Animation Isn't What It Used To Be

Posted by William Litwa on Feb 23, 2017 1:40:35 PM

 

 

Animation isn't what it used to be. In the past, animators would hand-draw characters frame-by-frame. New smile? New drawing. Arm moved? New drawing. Talk about tedious! But the game has changed. Animation now has more in common with 3D modelling than the animation of yesterday.

This is how it works...

Adobe Illustrator Layers Panel for CharacterDrawing Characters

First, we work with an illustrator to get characters drawn. Mostly we're just looking for characters that look cool first, and match the client's brand. Once we have that down, we separate out the body parts and layer them in a specific order. Arms have to be drawn separately from the torso, eyeballs have to be on separate layers, eyebrows, eyelids, every part separate, and every part nested correctly.

And the mouth. Fourteen different mouth positions have to be drawn, including an EEE mouth, an RRR mouth, an AAH, and of course a neutral position and a great smile.

Rigging Characters

After the characters are drawn, they have to be rigged. If you've ever heard of 3D rigging, this is almost the same thing. If the drawing is the "skin," we have to also create "bones." These bones allow the character to be dragged around. The bones denote which parts of the character stay still, which move, where hinges are, where breathing happens (which is really wild to play with), and so on.

Adobe Character Animator Rigging

Lip Sync

For the video above, I'm syncing as I record. Which is loads of fun. But usually we use voice actors, in which case it's really as simple as a couple of clicks to create a lip sync with a character.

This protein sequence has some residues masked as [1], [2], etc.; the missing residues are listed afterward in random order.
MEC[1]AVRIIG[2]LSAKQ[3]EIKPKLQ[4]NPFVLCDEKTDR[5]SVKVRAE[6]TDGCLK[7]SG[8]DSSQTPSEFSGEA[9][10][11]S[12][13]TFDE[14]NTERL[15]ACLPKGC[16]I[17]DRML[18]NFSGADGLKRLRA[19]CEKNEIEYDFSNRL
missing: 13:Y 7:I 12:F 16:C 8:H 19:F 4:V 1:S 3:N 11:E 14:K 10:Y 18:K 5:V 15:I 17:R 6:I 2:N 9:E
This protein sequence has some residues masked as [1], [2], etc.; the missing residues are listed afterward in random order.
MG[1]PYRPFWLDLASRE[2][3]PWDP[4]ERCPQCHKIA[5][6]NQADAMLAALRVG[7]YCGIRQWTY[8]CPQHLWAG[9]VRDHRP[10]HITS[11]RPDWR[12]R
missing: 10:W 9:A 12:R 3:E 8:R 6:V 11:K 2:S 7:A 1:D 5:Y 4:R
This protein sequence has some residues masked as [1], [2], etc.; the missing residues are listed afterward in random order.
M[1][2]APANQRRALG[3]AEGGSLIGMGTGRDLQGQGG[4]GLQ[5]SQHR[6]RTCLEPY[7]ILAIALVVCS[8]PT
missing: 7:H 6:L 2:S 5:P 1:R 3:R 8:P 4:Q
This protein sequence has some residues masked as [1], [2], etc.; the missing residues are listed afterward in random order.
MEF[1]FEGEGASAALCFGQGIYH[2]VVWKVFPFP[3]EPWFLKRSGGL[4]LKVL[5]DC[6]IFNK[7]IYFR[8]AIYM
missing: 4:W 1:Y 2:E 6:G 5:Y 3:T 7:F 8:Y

Character Animation

After lip sync, it's time to animate the rest of the body. A portion of that is animating the head. Being the most... ahem... animated part of the body, the head syncs to facial recognition so that minor movements really add a human touch to the character. The rest is mostly done with just dragging things around.

Compositing

After the characters are animated, they're composited into their environments. Layering is key here—if you imagine "layers" as a series of transparent sheets of paper, what's closest to the camera goes on top.

Environment Animation

After the scenes are composited together, all the other little details can be animated. Telephones ringing, plants dancing, what have you.

Audio Mixing

Once the animation is complete, music and sound effects are added in and any minor adjustments to the voiceover take place. Depending on what sounds need to be present, we can either license sound effects off the shelf or record foley.

Wrap Party

We don't usually have wrap parties for animations, but I'm thinking we should start.

Want to see what else we can do?

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Topics: post-production, animation

William Litwa

Written by William Litwa

Before joining us, William worked on a wide variety of films, including commercials, music videos, documentaries, and short fiction. He’s lived in Arkansas, California, New York, and now New Hampshire. He has an MFA in Photography from Brooks Institute in Santa Barbara, CA and a BA in Studio Art / Emphasis in Photography from UALR in Little Rock, AR. He also works as a fine artist, and bases his work around concepts found in both contemporary theoretical physics and mythology, synthesizing the two fields to create experiential work.